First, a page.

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Cape schools allowed to decay – Sadtu

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The SA Democratic Teachers Union (Sadtu) in the province has accused the Western Cape Education Department of neglecting to carry out proper maintenance work at schools, and allowing the facilities to fall into “ultimate decay”.

This comes after two schools, Uitzig Secondary and Beauvallon Secondary, were recently found by structural engineers to be unsafe for occupation.Earlier this year, parents and pupils from a third school, Avondale Primary in Atlantis, also complained to the department that their school was structurally unsafe.

The buildings were assessed by engineers who indicated that while some classrooms were safe, certain areas of the school needed to be cordoned off until repairs could be completed.

Sadtu provincial secretary Jonavon Rustin said the union was “deeply concerned” the department was allowing school facilities to deteriorate to such an extent that it was declared unsafe for occupation, and pupils and teachers had to be moved.

“It would appear that this is a strategy by the department to close schools. When a school becomes dilapidated, parents will take their children elsewhere. In the past we have seen that the department has cited dwindling pupil numbers as a reason for wanting to close schools.”

Beauvallon had previously been identified for closure by the department, but following legal action, the school remained open.

Rustin said the department should have intervened at the first sign of deterioration at the schools.

He said there should also be more discussion around the department’s replacement school programme.

Through this programme, the buildings of schools that were built with prefabricated materials were replaced with brick and mortar structures.

He questioned why the affected schools had not been prioritised for this programme.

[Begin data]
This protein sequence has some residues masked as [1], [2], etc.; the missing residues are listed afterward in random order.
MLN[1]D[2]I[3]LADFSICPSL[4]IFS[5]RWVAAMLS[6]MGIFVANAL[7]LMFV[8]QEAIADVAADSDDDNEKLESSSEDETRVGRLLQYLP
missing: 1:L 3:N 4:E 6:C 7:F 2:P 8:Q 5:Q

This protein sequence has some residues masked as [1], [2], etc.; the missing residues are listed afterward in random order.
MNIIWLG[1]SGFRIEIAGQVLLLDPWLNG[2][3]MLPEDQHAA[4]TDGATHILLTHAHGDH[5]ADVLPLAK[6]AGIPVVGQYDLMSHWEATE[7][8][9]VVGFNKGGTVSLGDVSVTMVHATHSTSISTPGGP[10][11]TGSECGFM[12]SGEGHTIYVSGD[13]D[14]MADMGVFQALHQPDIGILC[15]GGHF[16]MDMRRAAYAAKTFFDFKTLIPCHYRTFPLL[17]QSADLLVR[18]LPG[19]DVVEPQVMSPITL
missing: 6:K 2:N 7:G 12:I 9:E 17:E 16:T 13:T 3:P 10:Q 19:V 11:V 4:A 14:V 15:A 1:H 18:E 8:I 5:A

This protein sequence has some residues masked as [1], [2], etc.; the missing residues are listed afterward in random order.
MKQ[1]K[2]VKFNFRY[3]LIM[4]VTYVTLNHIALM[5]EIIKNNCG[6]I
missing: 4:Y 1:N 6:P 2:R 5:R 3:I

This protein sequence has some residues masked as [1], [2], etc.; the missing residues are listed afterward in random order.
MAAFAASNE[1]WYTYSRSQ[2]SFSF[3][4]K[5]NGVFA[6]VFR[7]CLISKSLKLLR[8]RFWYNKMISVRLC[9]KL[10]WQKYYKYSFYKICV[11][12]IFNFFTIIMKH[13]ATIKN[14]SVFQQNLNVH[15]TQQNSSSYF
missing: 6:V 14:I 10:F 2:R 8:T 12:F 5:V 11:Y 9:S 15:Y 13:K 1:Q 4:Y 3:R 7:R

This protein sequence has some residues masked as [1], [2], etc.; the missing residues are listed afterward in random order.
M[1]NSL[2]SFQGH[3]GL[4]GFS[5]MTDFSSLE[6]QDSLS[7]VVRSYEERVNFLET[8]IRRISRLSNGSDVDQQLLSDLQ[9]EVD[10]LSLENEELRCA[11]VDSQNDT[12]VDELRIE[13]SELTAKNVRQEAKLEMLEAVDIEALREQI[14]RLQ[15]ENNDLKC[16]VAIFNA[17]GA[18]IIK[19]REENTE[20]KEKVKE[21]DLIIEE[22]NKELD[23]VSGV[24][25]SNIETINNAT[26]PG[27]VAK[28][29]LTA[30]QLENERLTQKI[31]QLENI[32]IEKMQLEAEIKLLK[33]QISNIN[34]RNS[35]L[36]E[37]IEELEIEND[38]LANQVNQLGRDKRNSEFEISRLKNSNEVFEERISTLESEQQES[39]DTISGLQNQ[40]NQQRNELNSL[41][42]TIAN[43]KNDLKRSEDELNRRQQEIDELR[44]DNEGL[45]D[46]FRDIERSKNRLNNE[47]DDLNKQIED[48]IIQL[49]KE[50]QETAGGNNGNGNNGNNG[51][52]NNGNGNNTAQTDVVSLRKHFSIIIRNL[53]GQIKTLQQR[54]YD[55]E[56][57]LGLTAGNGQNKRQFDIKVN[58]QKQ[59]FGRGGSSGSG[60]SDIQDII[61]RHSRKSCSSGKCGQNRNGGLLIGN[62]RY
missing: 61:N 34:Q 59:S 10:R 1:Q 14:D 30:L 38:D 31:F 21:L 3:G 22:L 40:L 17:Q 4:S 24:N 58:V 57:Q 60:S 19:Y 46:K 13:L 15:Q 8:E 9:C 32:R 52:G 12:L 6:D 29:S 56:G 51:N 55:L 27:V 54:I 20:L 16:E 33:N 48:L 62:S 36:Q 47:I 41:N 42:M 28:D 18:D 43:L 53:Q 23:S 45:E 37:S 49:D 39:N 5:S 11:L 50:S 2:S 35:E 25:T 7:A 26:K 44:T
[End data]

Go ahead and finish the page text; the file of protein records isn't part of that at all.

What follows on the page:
Jessica Shelver, spokeswoman for Education MEC Debbie Schafer, said the department had spent millions of rand on repairs at the two schools over the past few years.

With reference to Beauvallon, she said the school had continuously been vandalised over the years, despite repairs and security measures.

She said that since 2013, the department had spent about R2.7 million on maintenance and repairs at the school, while the Safe Schools directorate spent more than R165 000 on access control and security measures over the past five years.

With regard to Uitzig, she said the most recent major repairs, to the roof, was done by the Department of Transport and Public Works in September 2014.

She said Safe Schools had also worked with the school and other partners to address various security and social issues affecting the school.

Measures included raising the height of a wall used by gangsters to enter the school grounds, installing razor wire and deploying additional security guards.

Shelver said there was no strategy by the department to allow school buildings to deteriorate and then close the schools. In both cases, repairs have been done over the years and there is a legal process that has to be followed when closure is considered.�

The department was hoping to move the pupils from Uitzig to another school last week, but their plans were met with resistance. It also plans to move pupils and teachers from Beauvallon, which is situated in Valhalla Park, elsewhere, but these plans were still being finalised.

Shelver said the Department of Transport and Public Works had commissioned a more detailed report from a quantity surveyor on the condition of Uitzig, and the department was awaiting this report.

She said the department was also waiting on an assessment on Beauvallon before making any decisions on the way forward for the school.

[Source: Cape Argus]
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